Workspace Virtualization: About Layer Isolation
Layer isolation is a feature in Workspace Virtualization that lets you turn on and off the visibility between layers and the base. Layer isolation is only needed occasionally and under specific circumstances.
The most common circumstance for using layer isolation is when you need to run different versions of the same program that use associated resources in the file system or registry.
Types of Isolation
Hide From Other Layers
This option hides the selected layer from all other layers. You can still see the layer and it is visible to the operating system. However, dependent layers override isolation rules. For example, if layer 1 is dependent on layer 2 but layer 2 is hidden from other layers, layer 1 will still be able to see layer 2.
Hide From Operating System
This option makes the selected layer invisible to the operating system. The layer is still visible to other layers. However, when a layer is hidden from the operating system there are only a few ways you can access it. To access a layer hidden from the operating system, run cmd from the layer and then use cmd to launch the application. You can also access a layer hidden form the operating system through another layer if the layers are not hidden from each other.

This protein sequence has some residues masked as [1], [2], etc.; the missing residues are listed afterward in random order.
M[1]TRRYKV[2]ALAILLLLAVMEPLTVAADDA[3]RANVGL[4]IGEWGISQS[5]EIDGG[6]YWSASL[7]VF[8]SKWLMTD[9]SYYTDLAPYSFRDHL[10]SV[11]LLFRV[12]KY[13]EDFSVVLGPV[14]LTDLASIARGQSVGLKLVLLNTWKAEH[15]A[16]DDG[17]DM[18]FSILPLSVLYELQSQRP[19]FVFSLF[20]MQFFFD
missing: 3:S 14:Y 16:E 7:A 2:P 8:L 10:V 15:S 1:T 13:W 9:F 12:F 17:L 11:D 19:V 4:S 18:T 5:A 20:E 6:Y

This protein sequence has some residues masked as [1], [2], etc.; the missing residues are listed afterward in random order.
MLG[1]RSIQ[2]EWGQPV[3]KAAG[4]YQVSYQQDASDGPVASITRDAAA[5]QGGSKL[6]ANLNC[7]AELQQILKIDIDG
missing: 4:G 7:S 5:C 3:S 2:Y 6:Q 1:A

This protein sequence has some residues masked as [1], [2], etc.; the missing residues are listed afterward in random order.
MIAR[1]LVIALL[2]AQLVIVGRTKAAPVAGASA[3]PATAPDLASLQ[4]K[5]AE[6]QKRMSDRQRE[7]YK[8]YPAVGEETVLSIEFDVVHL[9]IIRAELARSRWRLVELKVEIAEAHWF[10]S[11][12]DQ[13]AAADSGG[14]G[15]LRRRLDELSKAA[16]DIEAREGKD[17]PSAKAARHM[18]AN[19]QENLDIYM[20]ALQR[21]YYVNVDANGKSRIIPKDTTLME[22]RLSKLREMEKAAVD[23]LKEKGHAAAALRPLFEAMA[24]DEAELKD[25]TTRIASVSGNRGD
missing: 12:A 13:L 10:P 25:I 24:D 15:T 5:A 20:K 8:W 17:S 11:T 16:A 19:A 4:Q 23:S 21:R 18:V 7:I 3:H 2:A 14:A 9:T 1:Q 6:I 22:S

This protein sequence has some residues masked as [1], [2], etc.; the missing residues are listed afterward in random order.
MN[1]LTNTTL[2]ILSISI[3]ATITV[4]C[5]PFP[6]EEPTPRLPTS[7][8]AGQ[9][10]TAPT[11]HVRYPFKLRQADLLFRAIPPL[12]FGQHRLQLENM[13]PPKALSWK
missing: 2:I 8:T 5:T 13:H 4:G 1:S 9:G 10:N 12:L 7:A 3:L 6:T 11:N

Hide Other Layers From This Layer
This option makes all other layers invisible to the selected layer. You can still see the layer and it is still visible to the base. However, dependent layers override isolation rules. For example, if layer 1 depends on layer 2 and layer 1 has this option enabled, layer 1 will still be able to see layer 2.
To Isolate a Layer
- Select a layer.
- Right-click and select the type of layer isolation you want. You can select multiple types of layer isolation for the same layer.
Layer isolation does not resolve conflicts between multiple versions of Microsoft Outlook or Firefox.
Layer isolation does not work with Java 1.4. However, there is a way of isolating layers through the registry that works with Java 1.4. For instructions on how to run multiple versions of Java--including 1.4--see the following Connect article: Virtualizing Java with Symantec Workspace Virtualization.